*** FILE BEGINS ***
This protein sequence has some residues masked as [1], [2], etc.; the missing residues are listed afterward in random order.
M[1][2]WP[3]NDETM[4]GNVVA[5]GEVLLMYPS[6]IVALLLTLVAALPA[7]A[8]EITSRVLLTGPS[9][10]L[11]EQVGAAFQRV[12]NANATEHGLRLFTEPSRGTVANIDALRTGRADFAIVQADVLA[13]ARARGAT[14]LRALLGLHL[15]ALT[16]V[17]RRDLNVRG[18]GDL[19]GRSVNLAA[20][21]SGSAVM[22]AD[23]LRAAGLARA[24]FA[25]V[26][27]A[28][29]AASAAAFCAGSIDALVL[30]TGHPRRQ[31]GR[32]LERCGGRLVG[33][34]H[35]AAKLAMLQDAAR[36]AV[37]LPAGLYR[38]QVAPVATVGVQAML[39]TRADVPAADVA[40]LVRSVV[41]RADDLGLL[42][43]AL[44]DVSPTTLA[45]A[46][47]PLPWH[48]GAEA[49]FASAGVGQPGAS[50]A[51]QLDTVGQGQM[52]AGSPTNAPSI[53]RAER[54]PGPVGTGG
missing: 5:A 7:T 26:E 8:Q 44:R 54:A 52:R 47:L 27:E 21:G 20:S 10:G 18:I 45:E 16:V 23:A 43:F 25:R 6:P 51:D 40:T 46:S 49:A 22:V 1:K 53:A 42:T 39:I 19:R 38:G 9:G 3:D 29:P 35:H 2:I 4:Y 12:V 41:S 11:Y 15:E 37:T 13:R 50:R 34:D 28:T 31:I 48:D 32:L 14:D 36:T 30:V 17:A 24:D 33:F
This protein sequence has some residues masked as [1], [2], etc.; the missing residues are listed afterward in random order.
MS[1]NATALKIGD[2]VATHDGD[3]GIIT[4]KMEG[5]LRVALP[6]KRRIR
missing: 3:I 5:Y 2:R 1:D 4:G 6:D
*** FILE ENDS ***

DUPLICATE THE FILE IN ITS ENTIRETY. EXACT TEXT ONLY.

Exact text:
This protein sequence has some residues masked as [1], [2], etc.; the missing residues are listed afterward in random order.
M[1][2]WP[3]NDETM[4]GNVVA[5]GEVLLMYPS[6]IVALLLTLVAALPA[7]A[8]EITSRVLLTGPS[9][10]L[11]EQVGAAFQRV[12]NANATEHGLRLFTEPSRGTVANIDALRTGRADFAIVQADVLA[13]ARARGAT[14]LRALLGLHL[15]ALT[16]V[17]RRDLNVRG[18]GDL[19]GRSVNLAA[20][21]SGSAVM[22]AD[23]LRAAGLARA[24]FA[25]V[26][27]A[28][29]AASAAAFCAGSIDALVL[30]TGHPRRQ[31]GR[32]LERCGGRLVG[33][34]H[35]AAKLAMLQDAAR[36]AV[37]LPAGLYR[38]QVAPVATVGVQAML[39]TRADVPAADVA[40]LVRSVV[41]RADDLGLL[42][43]AL[44]DVSPTTLA[45]A[46][47]PLPWH[48]GAEA[49]FASAGVGQPGAS[50]A[51]QLDTVGQGQM[52]AGSPTNAPSI[53]RAER[54]PGPVGTGG
missing: 5:A 7:T 26:E 8:Q 44:R 54:A 52:R 47:L 27:E 21:G 20:S 10:G 18:I 45:E 16:V 23:A 43:F 25:R 6:P 51:D 40:T 46:S 49:A 22:V 1:K 53:A 42:T 39:I 19:R 38:G 9:G 3:D 29:P 35:H 2:I 4:Y 12:V 41:S 11:Y 15:E 37:T 13:R 50:R 34:D 28:T 31:I 48:D 32:L 14:D 36:T 30:V 17:A 24:D 33:F
This protein sequence has some residues masked as [1], [2], etc.; the missing residues are listed afterward in random order.
MS[1]NATALKIGD[2]VATHDGD[3]GIIT[4]KMEG[5]LRVALP[6]KRRIR
missing: 3:I 5:Y 2:R 1:D 4:G 6:D